Something is deeply changing in the relationship between banks and FinTech. Banks started to see FinTech startups as a threat only in 2010, but it wasn’t until five years later that they understood a simple truth: that instead of fighting them, it would be more profitable to collaborate with them. Also because, in the meantime, the number of digital lending, payment, robo-advisory startups grew dramatically. And the Gafa, i.e. the technological giants named Google, Amazon, Facebook and Apple, also entered the market.
A sort of siege that could only be resisted by starting to consider FinTech as an instrument to compete in the arena. So much so that from 2017, between the USA and Europe, a wave of M&As has come that is still growing.
Psd2 will cost banks 550 million euros per year: but technology can act as a clearing house
The reason lies in the regulatory and technological changes that affect the processes of banks and financial institutions and have already started a new era, that of open banking.
In fact, with the official operational start of PSD2 (the directive requiring banks and financial institutions to share their customers’ data with third parties), the European banks have lost what has always been one of their main assets, their exclusive competitive advantage. According to Valdis Dombrovskis, Vice President of the EU Commission, with the Payment Services Directive European consumers will save around 550 million euros per year. Money that was in the hands of the banks.
Financial technology is easy to use and makes new financial services extremely flexible and customizable. It will further enhance this phenomenon and it will enable other providers of financial services, such as asset managers or specialist lenders, to do the same.
Obviously, the risk of being disrupted will be greater for those institutions that are still linked to a very traditional structure and are less likely to change. While the most dynamic players are embracing the revolution and the new FinTech & Big Tech operators are consolidating their positions, the value chain will probably undergo significant disruptions.
According to a recent study by Accenture, the European market potential for this new business model is of about 60 billion euros. European banks that will exploit open banking in order to become digital leaders will generate 20% of their profits through lending, 21% through current accounts, 17% through payments and 12% through retail investment.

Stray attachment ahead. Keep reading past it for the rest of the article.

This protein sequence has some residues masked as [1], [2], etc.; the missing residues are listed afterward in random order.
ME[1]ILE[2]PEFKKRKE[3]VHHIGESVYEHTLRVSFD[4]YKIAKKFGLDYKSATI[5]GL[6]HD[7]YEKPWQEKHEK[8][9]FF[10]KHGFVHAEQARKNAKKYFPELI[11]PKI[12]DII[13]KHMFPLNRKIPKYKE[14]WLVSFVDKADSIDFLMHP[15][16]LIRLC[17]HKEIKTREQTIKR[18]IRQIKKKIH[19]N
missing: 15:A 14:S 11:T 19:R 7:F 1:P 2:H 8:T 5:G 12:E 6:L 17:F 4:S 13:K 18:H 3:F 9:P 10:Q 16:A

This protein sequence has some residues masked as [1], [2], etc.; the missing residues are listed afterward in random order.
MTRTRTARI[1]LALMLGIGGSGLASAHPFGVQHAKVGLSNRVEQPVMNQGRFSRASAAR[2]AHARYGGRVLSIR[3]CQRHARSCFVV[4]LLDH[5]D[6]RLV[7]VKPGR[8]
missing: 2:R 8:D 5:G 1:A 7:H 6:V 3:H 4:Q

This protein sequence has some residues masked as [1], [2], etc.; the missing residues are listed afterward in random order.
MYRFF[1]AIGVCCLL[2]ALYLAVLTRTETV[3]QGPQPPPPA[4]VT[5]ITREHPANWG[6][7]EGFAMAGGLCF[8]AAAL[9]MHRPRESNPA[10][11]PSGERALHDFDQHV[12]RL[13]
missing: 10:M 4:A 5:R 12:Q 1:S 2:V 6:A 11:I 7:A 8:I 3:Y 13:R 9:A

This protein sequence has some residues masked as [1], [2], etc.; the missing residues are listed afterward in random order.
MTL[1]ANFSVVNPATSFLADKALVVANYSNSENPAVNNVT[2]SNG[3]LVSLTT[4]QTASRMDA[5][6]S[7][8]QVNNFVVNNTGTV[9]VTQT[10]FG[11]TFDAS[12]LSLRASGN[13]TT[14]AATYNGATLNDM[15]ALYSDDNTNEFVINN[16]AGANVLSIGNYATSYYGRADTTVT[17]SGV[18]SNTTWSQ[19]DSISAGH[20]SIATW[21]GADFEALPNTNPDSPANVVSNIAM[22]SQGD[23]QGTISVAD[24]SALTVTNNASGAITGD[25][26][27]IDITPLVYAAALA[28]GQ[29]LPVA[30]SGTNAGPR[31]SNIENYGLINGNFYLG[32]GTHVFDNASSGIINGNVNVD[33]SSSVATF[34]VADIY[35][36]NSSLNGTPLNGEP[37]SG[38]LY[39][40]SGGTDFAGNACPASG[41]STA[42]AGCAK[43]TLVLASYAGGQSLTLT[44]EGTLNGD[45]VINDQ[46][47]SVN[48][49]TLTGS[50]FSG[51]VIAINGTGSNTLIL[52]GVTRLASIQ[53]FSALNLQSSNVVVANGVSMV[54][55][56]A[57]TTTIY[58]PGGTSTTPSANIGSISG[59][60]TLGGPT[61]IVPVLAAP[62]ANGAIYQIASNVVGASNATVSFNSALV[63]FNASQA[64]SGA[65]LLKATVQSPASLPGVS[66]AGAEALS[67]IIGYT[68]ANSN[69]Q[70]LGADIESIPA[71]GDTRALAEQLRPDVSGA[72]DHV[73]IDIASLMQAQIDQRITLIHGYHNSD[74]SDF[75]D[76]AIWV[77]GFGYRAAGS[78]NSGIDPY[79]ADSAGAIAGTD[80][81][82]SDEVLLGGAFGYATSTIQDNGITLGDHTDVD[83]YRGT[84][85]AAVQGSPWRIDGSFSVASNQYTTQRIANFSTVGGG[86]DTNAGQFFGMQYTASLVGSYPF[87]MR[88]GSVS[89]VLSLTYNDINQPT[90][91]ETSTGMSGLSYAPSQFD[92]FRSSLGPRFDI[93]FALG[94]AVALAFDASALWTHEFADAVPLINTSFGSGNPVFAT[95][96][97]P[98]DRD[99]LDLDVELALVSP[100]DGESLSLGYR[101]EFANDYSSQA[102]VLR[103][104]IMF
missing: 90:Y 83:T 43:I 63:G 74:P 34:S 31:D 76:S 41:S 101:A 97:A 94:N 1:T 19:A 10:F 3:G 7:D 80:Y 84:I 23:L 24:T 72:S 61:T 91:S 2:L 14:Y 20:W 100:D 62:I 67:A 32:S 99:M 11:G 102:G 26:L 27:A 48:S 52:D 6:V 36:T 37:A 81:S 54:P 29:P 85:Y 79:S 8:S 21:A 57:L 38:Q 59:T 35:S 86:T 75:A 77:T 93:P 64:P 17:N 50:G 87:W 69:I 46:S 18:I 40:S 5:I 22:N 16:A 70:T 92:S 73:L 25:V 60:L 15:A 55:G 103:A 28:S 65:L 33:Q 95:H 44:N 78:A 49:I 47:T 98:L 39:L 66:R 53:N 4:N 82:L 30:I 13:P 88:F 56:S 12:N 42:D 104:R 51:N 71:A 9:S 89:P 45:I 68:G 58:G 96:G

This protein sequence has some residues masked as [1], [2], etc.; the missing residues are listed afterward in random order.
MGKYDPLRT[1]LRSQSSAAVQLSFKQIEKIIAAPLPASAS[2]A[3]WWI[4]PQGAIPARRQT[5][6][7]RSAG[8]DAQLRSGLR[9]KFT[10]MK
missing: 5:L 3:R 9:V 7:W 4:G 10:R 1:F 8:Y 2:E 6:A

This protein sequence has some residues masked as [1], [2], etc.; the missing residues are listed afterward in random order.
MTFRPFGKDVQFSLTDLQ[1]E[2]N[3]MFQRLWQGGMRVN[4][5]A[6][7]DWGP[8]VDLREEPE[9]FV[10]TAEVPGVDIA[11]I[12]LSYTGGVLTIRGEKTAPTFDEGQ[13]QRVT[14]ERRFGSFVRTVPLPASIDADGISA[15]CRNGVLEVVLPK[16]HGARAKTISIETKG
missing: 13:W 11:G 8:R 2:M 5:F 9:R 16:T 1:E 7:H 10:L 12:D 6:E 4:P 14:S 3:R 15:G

A cultural change
This transformation, however, should not only concern the technological, CRM or Marketing areas, but it will have to drive a profound cultural change. Indeed, banks are required to carry out a Copernican revolution in order to meet their customers’ expectations in terms of friendliness, swiftness and flexibility.
Worldwide, M&As – the acquisitions of FinTech companies by banks and financial institutions – have certainly accelerated change in recent months. This is indeed an effective way to obtain an exclusive right to use disruptive technology, gaining a new competitive advantage and the possibility to rapidly expand into new markets and towards new customers.
According to the consulting firm Medici, between 2017 and 2018, 21 acquisitions were led by banks and financial institutions, for a value that only in 2018 amounted to 1.4 billion of US dollars. Overall, 10 banks acquired 13 FinTech startups, 2 asset managers acquired 2 FinTech startups and 5 insurance companies other 5 FinTechs. The main players of the banking industry were Goldman Sachs, Banco Sabadell Group and Societé Génerale. All buyers are based either in North America (48%) or in Europe (52%) – no Asian bank is on the list – though non-EU and non-North American companies are 9%. 38% of acquisitions regarded wealth management companies, followed by FinTech B2B (19%), lending (14%) and payments (10%).
What about Italy?
In Europe, the sprint of acquisitions was led by Santander, Credit Suisse and UBS. In the top-14 list there is only one Italian bank, Unicredit at number 14. However, this was not an actual acquisition, rather more the bank joining a blockchain consortium. The Italian road to the new paradigm is probably still long.
Yet, M&As are the only possible key to a second life for our banks, which were hurt by the crisis and are short of liquid assets. Other industries with a high risk of disruption have already taken this path, demonstrating that acquiring disruptive technologies that were created and tested by young and smart research teams is an accelerator of change, both because it allows to bring talented professionals in-house, and since it immediately contributes to ensuring the scalability of innovative models. According to P101, less radical forms of collaboration, from partnerships, to consortia, to open innovation, would risk creating confused hybrids, unclear situations that won’t actually make a change. Italy is no exception: we need to take this path with confidence.